United States District Court, D. Kansas
MEMORANDUM AND ORDER
RICHARD D. ROGGERS, District Judge.
On August 26, 2009, plaintiff filed an application for social security disability insurance benefits. This application alleged a disability onset date of November 25, 2008. Plaintiff's application was partially granted initially, but later denied in full. Plaintiff requested a hearing and one was conducted on April 19, 2012. The administrative law judge (ALJ) considered the evidence and decided on August 8, 2012 that plaintiff was not qualified to receive benefits. This decision has been adopted by defendant.
This case is now before the court upon plaintiff's motion to reverse and remand the decision to deny plaintiff's application for benefits. The court shall reverse and remand the decision to deny benefits because: first, contrary to SSR 96-8p, the ALJ's assessment that plaintiff could perform simple and low complexity tasks does not sufficiently describe plaintiff's capacity to concentrate; and second, contrary to SSR 96-8p, the ALJ's reference to plaintiff's activities of daily living does not support the ALJ's conclusion that plaintiff's mental functioning is sufficient to sustain substantial gainful employment.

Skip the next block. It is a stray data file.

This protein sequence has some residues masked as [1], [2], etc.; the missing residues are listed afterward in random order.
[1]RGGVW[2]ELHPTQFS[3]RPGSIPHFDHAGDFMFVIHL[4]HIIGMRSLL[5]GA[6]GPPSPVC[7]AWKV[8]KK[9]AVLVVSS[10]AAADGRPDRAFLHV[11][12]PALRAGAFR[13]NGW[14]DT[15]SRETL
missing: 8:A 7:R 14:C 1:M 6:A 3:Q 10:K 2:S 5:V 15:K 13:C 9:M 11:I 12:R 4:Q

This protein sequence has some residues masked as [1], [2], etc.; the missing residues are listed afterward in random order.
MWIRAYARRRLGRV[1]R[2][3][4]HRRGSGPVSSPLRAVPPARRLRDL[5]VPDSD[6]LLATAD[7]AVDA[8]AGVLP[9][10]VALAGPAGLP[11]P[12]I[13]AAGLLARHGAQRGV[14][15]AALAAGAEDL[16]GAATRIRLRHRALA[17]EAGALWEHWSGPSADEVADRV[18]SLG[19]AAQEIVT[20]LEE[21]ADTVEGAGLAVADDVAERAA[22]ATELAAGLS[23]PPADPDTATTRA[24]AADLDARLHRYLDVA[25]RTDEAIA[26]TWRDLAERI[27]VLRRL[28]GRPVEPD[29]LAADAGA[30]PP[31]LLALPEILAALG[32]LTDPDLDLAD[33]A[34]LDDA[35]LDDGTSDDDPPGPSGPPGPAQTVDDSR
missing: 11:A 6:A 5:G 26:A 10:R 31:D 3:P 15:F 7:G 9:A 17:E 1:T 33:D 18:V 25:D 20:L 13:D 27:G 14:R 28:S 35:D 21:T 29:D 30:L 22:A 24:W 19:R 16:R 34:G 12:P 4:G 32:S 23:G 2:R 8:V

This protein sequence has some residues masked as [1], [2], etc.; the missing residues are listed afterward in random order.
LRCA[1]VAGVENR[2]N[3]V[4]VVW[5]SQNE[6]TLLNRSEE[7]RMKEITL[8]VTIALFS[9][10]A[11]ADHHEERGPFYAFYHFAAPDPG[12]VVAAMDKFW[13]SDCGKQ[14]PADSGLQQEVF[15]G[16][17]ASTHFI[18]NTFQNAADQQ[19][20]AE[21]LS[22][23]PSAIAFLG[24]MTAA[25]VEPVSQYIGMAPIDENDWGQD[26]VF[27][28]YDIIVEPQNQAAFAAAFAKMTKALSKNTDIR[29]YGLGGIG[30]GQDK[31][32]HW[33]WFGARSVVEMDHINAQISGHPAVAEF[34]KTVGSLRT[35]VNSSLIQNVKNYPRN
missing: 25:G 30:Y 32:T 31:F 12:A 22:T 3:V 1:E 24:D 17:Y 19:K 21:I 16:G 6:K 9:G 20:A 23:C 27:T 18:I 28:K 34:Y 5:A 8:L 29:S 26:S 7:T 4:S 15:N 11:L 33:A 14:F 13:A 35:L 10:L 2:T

I. STANDARD OF REVIEW
To qualify for disability benefits, a claimant must establish that he or she was "disabled" under the Social Security Act, 42 U.S.C. § 423(a)(1)(E), during the time when the claimant had "insured status" under the Social Security program. See Potter v. Secretary of Health & Human Services , 905 F.2d 1346, 1347 (10th Cir. 1990); 20 C.F.R. §§ 404.130, 404.131. To be "disabled" means that the claimant is unable "to engage in any substantial gainful activity by reason of any medically determinable physical or mental impairment which... has lasted or can be expected to last for a continuous period of not less than 12 months." 42 U.S.C. § 423(d)(1)(A).